One morning in the year I arrived, the wife didn’t wake up at her usual time. The husband tried to rouse her, but her body was cold. This pair had outlived all their kinfolk and the few friends they’d made over the years, so only a handful attended the funeral a few days later. When the moment came for the funeral director to close the open casket, the wiry little husband, dressed in an old suit he may well have worn at his wedding, jumped from his seat a few feet away and, before any of us could stop him, climbed into the casket and lay there clinging to his beloved. “Just bury me with her, please!” he begged, over and over, between his sobs. In all the years since, I may have done something more difficult than helping to pull a weeping old man from his last embrace that day, but I don’t know what it might have been.

Several months later that lonely old man didn’t wake up. As we buried him, without drama and with even fewer people in attendance, I likely wasn’t the only one present who uttered a wordless, silent prayer that might have been translated, “Thank God that’s over.” That prayer, like the one I would hear many years later while visiting my parents, lifted before God the mystery of marriage. Each acknowledged an end to grieving, but one celebrated the gift of incalculable riches amid abject poverty, while the other entrusted God with the sadness of two lives wasted on relentless impoverishment masquerading as propriety and abundance. In truth, however, none but those two couples themselves knew the secrets, both sweet and hurtful, that marked their joined lives.

We talk incessantly and intensely about marriage these days. Issues of justice and equality compel us to do so. Yet beyond the legalities that remind us in every generation that marriage is always and primarily a contract about property and only secondarily and intermittently about love and the banishment of loneliness, marriage remains a mystery that the countless number of marriages consummated in the long history of our species cannot ultimately define, either singly or all of them together.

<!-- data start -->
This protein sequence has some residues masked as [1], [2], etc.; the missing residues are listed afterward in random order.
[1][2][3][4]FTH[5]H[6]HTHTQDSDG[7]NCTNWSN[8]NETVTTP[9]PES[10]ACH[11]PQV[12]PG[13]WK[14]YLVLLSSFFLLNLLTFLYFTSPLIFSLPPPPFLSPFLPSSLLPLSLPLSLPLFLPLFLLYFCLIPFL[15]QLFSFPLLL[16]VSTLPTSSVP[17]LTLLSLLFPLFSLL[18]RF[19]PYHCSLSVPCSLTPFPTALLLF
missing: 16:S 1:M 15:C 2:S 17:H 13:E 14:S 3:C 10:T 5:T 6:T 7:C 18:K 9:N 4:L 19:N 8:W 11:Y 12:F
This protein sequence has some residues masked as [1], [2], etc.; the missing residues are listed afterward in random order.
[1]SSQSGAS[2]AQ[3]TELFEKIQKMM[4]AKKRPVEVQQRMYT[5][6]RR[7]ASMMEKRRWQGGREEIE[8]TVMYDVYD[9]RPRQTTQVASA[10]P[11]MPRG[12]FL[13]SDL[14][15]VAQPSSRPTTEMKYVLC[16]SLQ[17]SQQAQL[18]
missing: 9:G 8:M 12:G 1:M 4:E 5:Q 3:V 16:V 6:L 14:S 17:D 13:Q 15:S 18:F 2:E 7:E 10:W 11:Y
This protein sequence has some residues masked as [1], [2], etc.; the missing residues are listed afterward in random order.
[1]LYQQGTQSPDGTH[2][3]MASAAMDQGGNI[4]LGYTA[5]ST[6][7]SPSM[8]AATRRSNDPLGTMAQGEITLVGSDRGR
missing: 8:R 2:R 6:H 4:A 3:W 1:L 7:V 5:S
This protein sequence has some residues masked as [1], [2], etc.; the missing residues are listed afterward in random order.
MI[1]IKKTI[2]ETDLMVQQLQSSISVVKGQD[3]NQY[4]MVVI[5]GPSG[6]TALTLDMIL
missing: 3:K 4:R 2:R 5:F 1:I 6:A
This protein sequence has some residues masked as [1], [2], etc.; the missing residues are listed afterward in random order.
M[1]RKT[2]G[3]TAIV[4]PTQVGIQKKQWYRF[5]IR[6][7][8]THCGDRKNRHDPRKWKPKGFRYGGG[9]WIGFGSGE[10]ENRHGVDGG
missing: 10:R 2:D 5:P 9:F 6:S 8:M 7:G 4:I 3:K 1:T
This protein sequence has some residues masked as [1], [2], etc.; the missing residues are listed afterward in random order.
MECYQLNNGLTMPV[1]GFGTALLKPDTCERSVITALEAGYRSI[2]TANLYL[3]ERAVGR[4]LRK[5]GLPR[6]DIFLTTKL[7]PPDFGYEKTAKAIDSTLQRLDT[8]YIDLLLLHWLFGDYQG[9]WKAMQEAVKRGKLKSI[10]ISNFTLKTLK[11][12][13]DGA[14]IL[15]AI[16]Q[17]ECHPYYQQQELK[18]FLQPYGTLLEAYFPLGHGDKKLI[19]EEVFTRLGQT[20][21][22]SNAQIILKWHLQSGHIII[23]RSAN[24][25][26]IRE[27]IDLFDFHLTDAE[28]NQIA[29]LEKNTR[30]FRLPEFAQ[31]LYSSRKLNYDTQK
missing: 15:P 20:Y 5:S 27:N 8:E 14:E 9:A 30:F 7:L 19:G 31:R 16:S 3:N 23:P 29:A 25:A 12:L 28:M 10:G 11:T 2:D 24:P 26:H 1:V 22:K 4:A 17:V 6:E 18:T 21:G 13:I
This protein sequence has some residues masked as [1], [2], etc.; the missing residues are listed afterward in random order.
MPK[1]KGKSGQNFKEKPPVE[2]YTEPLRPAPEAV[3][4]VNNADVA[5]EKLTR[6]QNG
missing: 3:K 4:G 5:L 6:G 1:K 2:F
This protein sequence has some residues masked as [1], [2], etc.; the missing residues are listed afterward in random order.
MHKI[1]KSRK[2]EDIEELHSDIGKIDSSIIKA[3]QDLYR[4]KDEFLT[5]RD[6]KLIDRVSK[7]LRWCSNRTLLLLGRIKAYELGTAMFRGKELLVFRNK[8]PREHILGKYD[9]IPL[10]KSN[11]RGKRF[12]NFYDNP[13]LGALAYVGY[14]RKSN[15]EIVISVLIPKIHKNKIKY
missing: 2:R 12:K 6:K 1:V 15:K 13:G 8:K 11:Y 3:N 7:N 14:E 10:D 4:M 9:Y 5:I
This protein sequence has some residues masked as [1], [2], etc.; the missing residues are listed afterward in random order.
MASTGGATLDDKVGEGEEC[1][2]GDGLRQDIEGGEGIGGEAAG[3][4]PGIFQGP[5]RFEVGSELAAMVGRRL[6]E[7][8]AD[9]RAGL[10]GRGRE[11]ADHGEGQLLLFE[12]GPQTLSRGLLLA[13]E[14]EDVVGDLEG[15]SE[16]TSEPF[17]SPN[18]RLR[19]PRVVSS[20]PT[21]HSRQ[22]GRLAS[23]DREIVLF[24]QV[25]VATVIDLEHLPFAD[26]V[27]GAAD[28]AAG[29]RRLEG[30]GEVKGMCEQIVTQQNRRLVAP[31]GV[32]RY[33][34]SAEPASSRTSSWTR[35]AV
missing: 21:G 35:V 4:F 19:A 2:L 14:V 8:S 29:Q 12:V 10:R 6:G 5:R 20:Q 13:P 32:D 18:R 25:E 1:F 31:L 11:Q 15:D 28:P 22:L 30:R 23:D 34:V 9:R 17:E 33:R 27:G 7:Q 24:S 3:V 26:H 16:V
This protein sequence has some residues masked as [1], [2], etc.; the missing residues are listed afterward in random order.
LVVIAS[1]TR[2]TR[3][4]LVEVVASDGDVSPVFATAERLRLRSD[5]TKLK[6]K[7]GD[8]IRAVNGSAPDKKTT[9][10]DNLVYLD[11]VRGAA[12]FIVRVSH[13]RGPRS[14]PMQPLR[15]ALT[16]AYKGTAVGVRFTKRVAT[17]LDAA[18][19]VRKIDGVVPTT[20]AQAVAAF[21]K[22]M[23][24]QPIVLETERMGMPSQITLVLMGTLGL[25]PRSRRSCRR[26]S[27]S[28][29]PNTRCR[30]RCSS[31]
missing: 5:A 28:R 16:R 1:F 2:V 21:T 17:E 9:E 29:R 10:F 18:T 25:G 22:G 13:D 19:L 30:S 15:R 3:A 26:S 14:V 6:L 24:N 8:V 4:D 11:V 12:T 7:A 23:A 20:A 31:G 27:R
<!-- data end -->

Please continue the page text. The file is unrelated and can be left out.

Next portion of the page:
The Bible takes note of the mystery when it tells how the problem of loneliness catches even the Creator by surprise. “Loneliness simply won’t do,” the Lord God declares and then sets out to find somewhere an ezer kenegdo, a “corresponding strength,” as partner for the hitherto ungendered mud creature. Fashioned from the same mud, a host of animals appear and get interviews for the job. All fail to qualify. Plan B—and you know there’s mystery involved when the Almighty needs one of those—involves surgery. A side-ectomy results, finally, in gender, but just as important, living with someone different, but of the same bone and flesh, has the potential to banish loneliness, as two become “one flesh.”

Here we stand before another layer of mystery. One flesh? Some have seen here an image of bodies tangled together in the act of physical intercourse, others the creation of offspring, a new life grown from the contributions of two earlier models. I have come to see it as a phrase that captures some of the truth: after a few years’ worth of making their way together, partnered individuals scarcely know where their own self ends and the other begins. Neither remains the person he or she was before sharing every day and night, joy and sorrow, poverty and wealth. Even those who come to loathe each other have become one flesh. Many of us have known people who ­couldn’t wait for a divorce to become final, only to find it impossible, at least for a while, to choose a new home. No matter what the realtor shows, the only criteria the new singleton can summon up are features the ex-spouse valued.